The new Map syntax in Haxe 3

I was using the Haxe3 Release Candidate for well over a month before I realised that the new Map data structures could be created with a nice syntax.  The basic gist is this:

var map1 = [ 1=>"one", 2=>"two", 3=>"three" ];

Like Arrays, but you use the “=>” operator to define both the key and the value.  And Haxe’s type inference is as strong as ever.  Here’s what the compiler picks up:

var map1 = [ 1=>"one", 2=>"two", 3=>"three" ];
$type (map1); // Map<Int, String>

var map2 = [ "one"=>1, "two"=>2, "three"=>3 ];
$type (map2); // Map<String, Int>

var map3 = [
    Date.now() => "Today",
    Date.now().delta(24*60*60*1000) => "Tomorrow",
    Date.now().delta(-24*60*60*1000) => "Yesterday"
];
$type (map3); // Map<Date, String>

var map4 = [
    { name: "Tony Stark" } => "Iron Man",
    { name: "Peter Parker" } => "Spider Man"
];
$type (map4); // Map<{ name : String }, String>

var map5 = [
    [1,2] => ["one","two"],
    [3,4] => ["three","four"],
];
$type (map5); // Map<Array<Int>, Array<String>>

So it’s pretty clever.  If for some reason you need to type explicitly to StringMap, IntMap, or ObjectMap, you can:

var stringMap:StringMap<Int> = [
    "One" => 1,
    "Two" => 2
];
$type(stringMap); // haxe.ds.StringMap<Int>

var intMap:IntMap<String> = [
    1 => "One",
    2 => "Two"
];
$type(intMap); // haxe.ds.IntMap<String>

var objectMap:ObjectMap<{ name:String }, String> = [
    { name: "Tony Stark" } => "Iron Man",
    { name: "Peter Parker" } => "Spider Man"
];
$type(objectMap); // haxe.ds.ObjectMap<{ name : String }, String>

But if you try to do anything too funky with types, the compiler will complain.  Haxe likes to keep things strictly typed:

var funkyMap = [
    { name: "Tony Stark" } => "Iron Man",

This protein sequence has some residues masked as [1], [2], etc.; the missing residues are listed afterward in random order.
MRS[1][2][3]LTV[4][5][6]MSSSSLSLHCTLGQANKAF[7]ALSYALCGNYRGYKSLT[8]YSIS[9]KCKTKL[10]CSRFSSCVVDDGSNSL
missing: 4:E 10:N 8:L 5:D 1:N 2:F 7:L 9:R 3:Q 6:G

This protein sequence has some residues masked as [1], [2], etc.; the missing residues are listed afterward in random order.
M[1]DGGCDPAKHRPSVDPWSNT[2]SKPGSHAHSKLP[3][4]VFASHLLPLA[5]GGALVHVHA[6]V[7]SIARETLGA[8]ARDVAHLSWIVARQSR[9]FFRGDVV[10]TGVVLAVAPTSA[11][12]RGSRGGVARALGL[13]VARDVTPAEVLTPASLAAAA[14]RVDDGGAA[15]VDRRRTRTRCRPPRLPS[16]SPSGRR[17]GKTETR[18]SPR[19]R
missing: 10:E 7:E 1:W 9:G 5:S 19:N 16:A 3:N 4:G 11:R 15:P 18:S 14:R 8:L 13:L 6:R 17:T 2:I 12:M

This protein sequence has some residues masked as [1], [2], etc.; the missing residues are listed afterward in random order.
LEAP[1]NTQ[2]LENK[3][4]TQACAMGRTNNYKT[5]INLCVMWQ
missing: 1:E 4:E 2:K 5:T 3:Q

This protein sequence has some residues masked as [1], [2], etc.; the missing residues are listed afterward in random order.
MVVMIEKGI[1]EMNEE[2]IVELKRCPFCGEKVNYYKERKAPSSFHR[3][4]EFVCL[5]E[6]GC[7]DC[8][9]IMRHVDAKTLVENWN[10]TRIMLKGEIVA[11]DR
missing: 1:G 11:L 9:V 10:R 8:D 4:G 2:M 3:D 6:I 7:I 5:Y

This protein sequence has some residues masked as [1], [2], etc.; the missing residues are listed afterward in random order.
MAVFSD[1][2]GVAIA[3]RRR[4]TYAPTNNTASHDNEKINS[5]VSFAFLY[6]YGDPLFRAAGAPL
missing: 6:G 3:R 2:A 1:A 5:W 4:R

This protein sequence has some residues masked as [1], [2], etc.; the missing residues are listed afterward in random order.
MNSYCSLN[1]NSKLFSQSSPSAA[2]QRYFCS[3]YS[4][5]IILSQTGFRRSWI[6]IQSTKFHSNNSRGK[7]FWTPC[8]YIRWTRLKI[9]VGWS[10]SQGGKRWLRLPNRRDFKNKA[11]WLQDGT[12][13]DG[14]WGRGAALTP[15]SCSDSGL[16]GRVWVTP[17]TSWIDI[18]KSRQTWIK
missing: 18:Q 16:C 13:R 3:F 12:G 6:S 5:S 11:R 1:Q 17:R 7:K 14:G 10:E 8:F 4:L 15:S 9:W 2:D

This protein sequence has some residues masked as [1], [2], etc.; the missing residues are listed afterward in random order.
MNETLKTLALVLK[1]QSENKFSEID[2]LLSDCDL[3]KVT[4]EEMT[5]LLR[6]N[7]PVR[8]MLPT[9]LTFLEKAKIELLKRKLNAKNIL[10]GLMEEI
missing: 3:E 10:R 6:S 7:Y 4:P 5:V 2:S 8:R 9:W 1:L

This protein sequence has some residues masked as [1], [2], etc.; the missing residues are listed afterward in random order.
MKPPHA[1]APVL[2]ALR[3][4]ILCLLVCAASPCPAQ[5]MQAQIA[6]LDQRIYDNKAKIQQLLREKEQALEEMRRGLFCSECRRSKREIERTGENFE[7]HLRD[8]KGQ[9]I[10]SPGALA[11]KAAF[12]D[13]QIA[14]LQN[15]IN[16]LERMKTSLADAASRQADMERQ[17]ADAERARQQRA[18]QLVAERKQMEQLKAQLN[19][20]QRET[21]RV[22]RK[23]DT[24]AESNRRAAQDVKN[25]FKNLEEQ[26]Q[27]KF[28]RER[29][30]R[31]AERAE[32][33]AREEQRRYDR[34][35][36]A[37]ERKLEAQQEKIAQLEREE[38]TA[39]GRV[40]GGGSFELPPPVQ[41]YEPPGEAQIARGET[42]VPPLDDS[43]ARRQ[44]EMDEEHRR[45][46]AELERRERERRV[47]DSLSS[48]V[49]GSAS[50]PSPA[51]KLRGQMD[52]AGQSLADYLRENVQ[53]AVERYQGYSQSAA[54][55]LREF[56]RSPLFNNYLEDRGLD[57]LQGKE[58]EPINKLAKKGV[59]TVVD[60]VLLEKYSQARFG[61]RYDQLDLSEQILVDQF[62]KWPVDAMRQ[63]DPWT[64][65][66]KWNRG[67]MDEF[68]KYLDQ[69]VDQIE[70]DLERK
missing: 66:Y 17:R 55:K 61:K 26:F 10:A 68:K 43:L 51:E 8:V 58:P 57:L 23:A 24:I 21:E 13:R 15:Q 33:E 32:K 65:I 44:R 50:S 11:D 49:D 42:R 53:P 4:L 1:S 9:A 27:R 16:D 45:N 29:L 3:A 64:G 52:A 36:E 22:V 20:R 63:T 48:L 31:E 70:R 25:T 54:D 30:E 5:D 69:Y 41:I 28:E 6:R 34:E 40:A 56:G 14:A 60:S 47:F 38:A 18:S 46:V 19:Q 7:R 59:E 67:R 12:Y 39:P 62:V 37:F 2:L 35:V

{ value: "Age" } => 25
]; // Error: { value : String } has no field name ... 
   // you are a bad person, and your items are not comprehensible 
   // to Haxe's typing system

Finally, Haxe won’t let you do define duplicate keys using this syntax:

var mapWithDuplicates = [
    1 => "One",
    2 => "Two",
    1 => "uno"
]; // Error: Duplicate Key ... previously defined (somewhere)

If you’re using an object map, it’s only a duplicate if you’re dealing with the exact same object, not a similar one.  For example, this is allowed:

var similarObjectKeys:ObjectMap<Array<Int>, String> = [
    [0] => "First Array object",
    [0] => "Second Array object"
]; // Works, you now have 2 items in your map.

But if you use the exact same object, Haxe will pick it up:

var key = [0];
var sameObjectKey = [
    key => "First Array object",
    key => "Second Array object"
]; // Error: Duplicate Key ...

So there you have it.  A nice feature that I didn’t see mentioned anywhere else.  Thanks Haxe team!

….

Update:

It’s worth mentioning that once you have created your map, you can use array access (“[” and “]”) to read or modify entries in your map.

var map = [ 1=>"one", 2=>"two", 3=>"three" ];

// Reading a value
map[1];   "one"
var i = 2;
map[i];   "two"
map[++i]; "three"

// Setting a value
map[4] = "four";
map[1] = "uno";
map[i] = "THREE";
map;   // [ 1=>"uno", 2=>"two", 3=>"THREE", 4=>"four" ]